This post is part of a series challenging our assumptions about learning techniques. We’re giving you up to date information from current research into learning to help you learn more effectively. This is the final post in the series, so make sure to check out the previous 15 learning hacks too.
It is better to look at the correct answer straight after answering a question, rather than after completing the entire paper.
THIS IS FALSE.
We all feel the pull to the biscuit tin as it approaches tea-time, just as we all have an itch to check the mark scheme immediately after answering a question. There is no point being tested if the correct answers are never provided, but it is even more effective to provide these answers slightly delayed as opposed to right away.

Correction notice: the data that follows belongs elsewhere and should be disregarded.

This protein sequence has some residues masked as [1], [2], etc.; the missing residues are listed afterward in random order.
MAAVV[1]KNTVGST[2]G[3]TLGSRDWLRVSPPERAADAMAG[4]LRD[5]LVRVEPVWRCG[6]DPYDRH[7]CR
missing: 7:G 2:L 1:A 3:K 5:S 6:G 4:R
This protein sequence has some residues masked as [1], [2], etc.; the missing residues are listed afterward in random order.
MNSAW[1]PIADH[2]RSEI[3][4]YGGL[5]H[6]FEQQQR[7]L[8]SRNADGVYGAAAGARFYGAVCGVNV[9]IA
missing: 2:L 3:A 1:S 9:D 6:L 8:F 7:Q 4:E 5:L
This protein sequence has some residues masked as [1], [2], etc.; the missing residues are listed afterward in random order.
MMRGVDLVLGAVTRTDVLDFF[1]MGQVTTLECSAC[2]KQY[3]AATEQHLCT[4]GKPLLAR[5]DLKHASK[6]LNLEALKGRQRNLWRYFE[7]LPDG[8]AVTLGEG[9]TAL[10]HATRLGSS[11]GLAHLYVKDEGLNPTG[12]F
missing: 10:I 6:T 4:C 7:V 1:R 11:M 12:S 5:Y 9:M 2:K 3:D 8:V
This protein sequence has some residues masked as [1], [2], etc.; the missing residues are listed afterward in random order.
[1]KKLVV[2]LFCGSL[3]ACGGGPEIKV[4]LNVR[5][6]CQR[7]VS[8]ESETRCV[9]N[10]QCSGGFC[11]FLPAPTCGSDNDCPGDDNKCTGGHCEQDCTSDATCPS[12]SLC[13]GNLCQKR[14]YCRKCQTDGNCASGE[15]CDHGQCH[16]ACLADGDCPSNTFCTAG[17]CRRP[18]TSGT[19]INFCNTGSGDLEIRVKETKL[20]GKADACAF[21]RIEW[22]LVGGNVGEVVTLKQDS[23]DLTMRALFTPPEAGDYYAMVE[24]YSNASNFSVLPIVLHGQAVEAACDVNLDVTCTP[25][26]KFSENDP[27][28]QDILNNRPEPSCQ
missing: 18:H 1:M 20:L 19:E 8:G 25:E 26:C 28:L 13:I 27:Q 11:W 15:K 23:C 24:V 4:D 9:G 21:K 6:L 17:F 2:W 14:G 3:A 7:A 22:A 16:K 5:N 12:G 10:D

By preventing ourselves from looking at the answers until the end of the paper we not only simulate a more realistic exam environment, we also force ourselves to answer questions independently without the need for reinforcement from correct answers.
Want to read more on this topic? Check out these links:
- Test format and corrective feedback modify the effect of testing on long-term retention
- Feedback enhances the positive effects and reduces the negative effects of multiple-choice testing
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